Newcastle and Fulham and That


There’s that bit in The Matrix when Keanu Reeves’ character begins to realise his own power and potential, looks up at Laurence Fishburne, makes the Bruce Lee ‘come hither’ motion with his fingertips and says, ‘I know Kung Fu’.

Everton know Kung Fu.

Well, they looked like they did on Tuesday night at Saint James’ Park when Roberto Martinez’s ballsy – yes, ballsy – team selection resulted in Newcastle United perhaps not quite getting torn a new one, but at least poked vigorously in the old one.

Have that.

Martinez dropped Kevin Mirallas and Aiden McGeady after the strangely meandering team performance at the weekend and brought in Gerard Deulofeu. The result was arguably the best blend of talent available to the Blues’ boss, certainly in terms of setting up to counter-attack away from home. The ever-dependable Gareth Barry and James McCarthy shielded the pacey and promising central defensive partnership of John Stones and Sylvian Distin while up front the rampaging trifecta (tri-fuck-yeah?) of Deulofeu, Romelu Lukaku and Ross Barkley continually streaked straight towards Tim Krul’s goal like predators through the pampas.

And linking it all together – his appreciation of space a substitute for his absence of pace – was little Neon Leon.

McCarthy initially made a double block during a goalmouth scramble that was scruffier than Gideon Yobo’s bachelor pad, and Vurnon Anita was guilty of a horrific miss in the second half, but you only have to read the wistful North East match reports to know this night was all about Everton.

Barkley started it off with his wonder goal, initiated when Deulofeu showed some courage to chest down a clearance despite a defender’s lunging limb. The ball dropped to Barkley in the Everton half and he started running.

And running.

And running.

It’s not often that Lukaku reminds you of Alan Partridge, but his shouts of ‘Ross, Ross, Ross’ fell on deaf ears as the midfielder cut across the penalty area, dribbled around his Belgian teammate and lashed the ball into the roof of the net with his left foot.


‘No, he’s not heard me.’


An incredible individual goal that overshadowed the quality of the rest somewhat, but they were all pearlers in their own way.

The second, not long after the break, started with Osman unmarked in the centre-circle, clipping the ball out into the path of Deulofeu. As soon as the Spaniard took the aggressive first touch that sent him straight down the wing, fullback Paul Dummett was reduced to the position of observer.

With Deulofeu in full flight and half a hectare of space, Lukaku’s run to the near post wasn’t so much a gamble as a bigger sure thing than your Mum. The confluence of striker and sphere, timed to perfection, meant only one thing.


In the dying moments, following a clever touch in midfield from Steven Naismith, Deulofeu drew two weary defenders before finding Lukaku who in turn teed up Osman. His swerving drive into the roof of the net was thoroughly deserved.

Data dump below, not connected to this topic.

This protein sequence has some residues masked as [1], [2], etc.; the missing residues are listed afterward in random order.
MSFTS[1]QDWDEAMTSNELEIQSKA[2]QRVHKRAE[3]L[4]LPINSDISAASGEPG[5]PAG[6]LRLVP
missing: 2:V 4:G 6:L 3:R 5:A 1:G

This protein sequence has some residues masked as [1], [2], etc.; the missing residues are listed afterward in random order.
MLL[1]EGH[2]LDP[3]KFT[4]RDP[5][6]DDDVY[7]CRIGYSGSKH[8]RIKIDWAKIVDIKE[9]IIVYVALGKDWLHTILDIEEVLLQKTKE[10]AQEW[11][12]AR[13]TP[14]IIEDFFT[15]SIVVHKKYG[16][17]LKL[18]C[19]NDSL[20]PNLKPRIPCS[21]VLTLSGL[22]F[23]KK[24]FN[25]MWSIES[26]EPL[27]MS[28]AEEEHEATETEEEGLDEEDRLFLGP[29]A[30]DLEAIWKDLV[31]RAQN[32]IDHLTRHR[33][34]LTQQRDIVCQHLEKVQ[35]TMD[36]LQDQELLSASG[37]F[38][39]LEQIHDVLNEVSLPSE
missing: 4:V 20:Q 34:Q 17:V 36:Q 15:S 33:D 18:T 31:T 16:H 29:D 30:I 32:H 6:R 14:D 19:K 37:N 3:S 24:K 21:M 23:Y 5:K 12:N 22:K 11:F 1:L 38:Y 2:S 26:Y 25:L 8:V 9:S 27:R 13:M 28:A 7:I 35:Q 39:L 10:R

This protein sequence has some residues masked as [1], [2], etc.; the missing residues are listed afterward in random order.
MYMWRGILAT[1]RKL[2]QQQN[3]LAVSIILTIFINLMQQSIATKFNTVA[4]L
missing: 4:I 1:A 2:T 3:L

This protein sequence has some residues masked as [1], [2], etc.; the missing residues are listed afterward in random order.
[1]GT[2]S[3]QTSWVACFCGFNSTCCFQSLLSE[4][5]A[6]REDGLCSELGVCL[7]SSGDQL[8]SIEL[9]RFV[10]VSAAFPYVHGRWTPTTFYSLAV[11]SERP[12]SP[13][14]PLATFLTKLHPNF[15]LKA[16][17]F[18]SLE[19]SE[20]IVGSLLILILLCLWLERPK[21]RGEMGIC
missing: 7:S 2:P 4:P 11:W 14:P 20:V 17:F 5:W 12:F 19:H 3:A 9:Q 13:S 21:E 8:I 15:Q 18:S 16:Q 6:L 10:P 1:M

At the same time as all this was going on, Arsenal’s stirring fightback at the Emirates was undone by Matthieu Flamini’s own goal. And the Premier League landscape shifted ever-so-slightly.

After playing Manchester City this weekend the Gunners travel to Goodison Park, and that Flamini goal means that encounter has the potential to be an era-defining game for both clubs. Because if Everton were to make it into  the Champions’ League at Arsene Wenger’s expense, well, the repercussions would clearly be far-reaching.

To make that so, Everton’s result at Craven Cottage really needs to at least match Arsenal’s against City, and that seems eminently achievable given the recent form of all concerned.

And that would bring us to the Arsenal game itself and an opportunity that recently we never looked like getting, i.e. another chance to lose our tag as big-game chokers. Let’s be honest, there have been plenty of high points this season but there is still that lingering doubt, that hangover,  from the last regime when it comes to the ‘clutch plays’. The Anfield derby – and to a lesser extent the Goodison one – and the FA Cup tie against Arsenal saw the Everton public let down on the big occasions.

But there just might be one last chance to set that record straight. And if Martinez’s men go into the Arsenal match in touching distance of the one-time title tips, with a game in hand, have they got what it takes to just seize the fucking day this time?

Have they?

It’s mad isn’t it, to be even thinking like this given the way the season looked to be slipping away from us in the past month or so? But, you know, as the man says, just when you thought you were out, they pull you back in.

But they’ll do that, Everton.

The bastards.

15 thoughts on “Newcastle and Fulham and That

  1. I just remembered Leighton Baines booting the ball out when one of Arsenal’s fey fucking fops went down with a dislocated shoelace in the cup fold. For us to do this thing, to really fucking do it, we need to stop being so fucking nice and treat that bunch of prissy little fannies a little bit nasty. We might well blow it and we might well not, but once – just once – we need to physically batter that shower of whinging, invisible card waving, thigh clasping bellends.

  2. I was just wondering if you’ re taking bikes away for the girls. Don’t want anyone to feel left out.

    Sent from Samsung Mobile

  3. A jewel of a report. Too many highlights in one piece, but ‘poking the Geordies vigorously in the old one’ just about shaded the other excellent comments. Thanks. Steve K

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